Try to resolve the dispute by explaining your problem and what you want done about it. If the company has its own internal complaints procedure, follow it.
You should give the company eight weeks to resolve your complaint.
If the company fails to respond to this final letter within a reasonable period of time (say, 14 days), you can take your complaint to the Financial Ombudsman Service (FOS).
You must take your complaint to the FOS within six months of receiving this letter, otherwise they might not be able to help.
They can help you do this over the phone if you'd prefer to talk it through with someone, on 0300 123 9 123 or 0800 023 4567.
The FOS will look at the evidence provided by both sides. It might contact you for more information, but there isn’t a hearing, as there is with a court case.
Once the FOS has made its decision it will write to you and the company with details of the ‘award’.
If the award is in your favour (they agree with your complaint), this letter will include details of what the company must do to put things right.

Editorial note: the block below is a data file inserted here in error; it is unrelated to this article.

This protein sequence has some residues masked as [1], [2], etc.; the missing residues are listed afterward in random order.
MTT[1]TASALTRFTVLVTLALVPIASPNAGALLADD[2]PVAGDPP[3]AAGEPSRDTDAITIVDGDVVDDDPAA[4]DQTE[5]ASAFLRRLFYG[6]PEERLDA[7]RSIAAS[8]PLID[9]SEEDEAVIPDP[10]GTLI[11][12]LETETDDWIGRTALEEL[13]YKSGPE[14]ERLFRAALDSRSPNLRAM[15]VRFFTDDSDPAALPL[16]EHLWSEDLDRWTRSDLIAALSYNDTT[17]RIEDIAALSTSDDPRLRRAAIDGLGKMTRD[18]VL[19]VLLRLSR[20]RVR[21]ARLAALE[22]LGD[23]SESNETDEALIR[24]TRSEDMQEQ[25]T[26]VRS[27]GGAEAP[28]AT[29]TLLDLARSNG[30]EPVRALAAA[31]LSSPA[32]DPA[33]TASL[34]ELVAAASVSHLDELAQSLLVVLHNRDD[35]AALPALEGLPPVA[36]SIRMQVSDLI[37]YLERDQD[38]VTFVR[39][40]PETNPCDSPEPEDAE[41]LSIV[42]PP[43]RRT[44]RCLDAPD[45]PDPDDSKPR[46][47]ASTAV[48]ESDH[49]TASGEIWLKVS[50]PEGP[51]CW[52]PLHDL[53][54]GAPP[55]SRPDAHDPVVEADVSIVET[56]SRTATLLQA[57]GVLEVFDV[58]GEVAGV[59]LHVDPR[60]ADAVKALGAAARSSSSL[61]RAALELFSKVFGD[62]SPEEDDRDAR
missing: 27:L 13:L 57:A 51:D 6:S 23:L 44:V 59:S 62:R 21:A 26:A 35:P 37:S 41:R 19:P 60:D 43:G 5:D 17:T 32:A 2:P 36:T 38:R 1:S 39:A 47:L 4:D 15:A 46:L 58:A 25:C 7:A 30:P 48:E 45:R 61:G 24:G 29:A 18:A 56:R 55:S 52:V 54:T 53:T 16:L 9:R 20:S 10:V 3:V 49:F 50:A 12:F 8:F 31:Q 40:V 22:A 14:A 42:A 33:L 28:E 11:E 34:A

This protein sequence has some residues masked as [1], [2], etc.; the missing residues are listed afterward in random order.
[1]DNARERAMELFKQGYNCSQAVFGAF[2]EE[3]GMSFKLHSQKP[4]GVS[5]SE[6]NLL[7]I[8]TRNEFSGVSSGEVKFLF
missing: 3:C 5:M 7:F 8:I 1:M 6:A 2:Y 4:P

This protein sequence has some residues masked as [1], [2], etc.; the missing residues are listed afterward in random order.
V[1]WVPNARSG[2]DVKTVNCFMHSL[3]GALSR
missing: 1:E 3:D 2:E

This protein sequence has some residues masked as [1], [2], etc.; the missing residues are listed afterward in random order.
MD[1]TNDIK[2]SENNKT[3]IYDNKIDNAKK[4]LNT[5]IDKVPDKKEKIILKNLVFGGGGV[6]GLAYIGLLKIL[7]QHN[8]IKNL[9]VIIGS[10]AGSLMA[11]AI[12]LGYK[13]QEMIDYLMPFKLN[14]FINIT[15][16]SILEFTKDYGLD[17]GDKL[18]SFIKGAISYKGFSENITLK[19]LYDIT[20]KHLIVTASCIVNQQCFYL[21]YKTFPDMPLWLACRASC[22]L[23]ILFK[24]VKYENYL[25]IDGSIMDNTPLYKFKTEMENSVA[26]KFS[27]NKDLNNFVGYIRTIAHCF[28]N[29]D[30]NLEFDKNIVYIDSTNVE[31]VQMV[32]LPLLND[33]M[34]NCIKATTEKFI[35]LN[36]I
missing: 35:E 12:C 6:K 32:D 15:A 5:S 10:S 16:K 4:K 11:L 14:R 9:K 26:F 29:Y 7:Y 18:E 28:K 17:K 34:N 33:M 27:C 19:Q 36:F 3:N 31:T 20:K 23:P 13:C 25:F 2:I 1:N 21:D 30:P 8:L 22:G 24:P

The Online Dispute Resolution (ODR) platform run by the European Commission will no longer be accessible to UK buyers and sellers in a no-deal scenario. But the obligations around alternative dispute resolution for businesses will not change as a result of a no deal.
UK-based alternative-dispute-resolution organisations will no longer be required to act in cross-border disputes though, so you may no longer be able to use these.
UK consumers will still be able to contact the UK’s European Consumer Centre (ECCN) for help and advice from April 2019 to March 2020 if no deal is reached in March 2019, as the government has committed to funding the ECCN for one more year.
If the withdrawal agreement is approved by the EU and UK, it's been agreed that consumer rights will remain unchanged until the terms of the future relationship between the UK and the EU are decided. This transitional period will last from Brexit day on 29 March 2019 to 31 December 2020.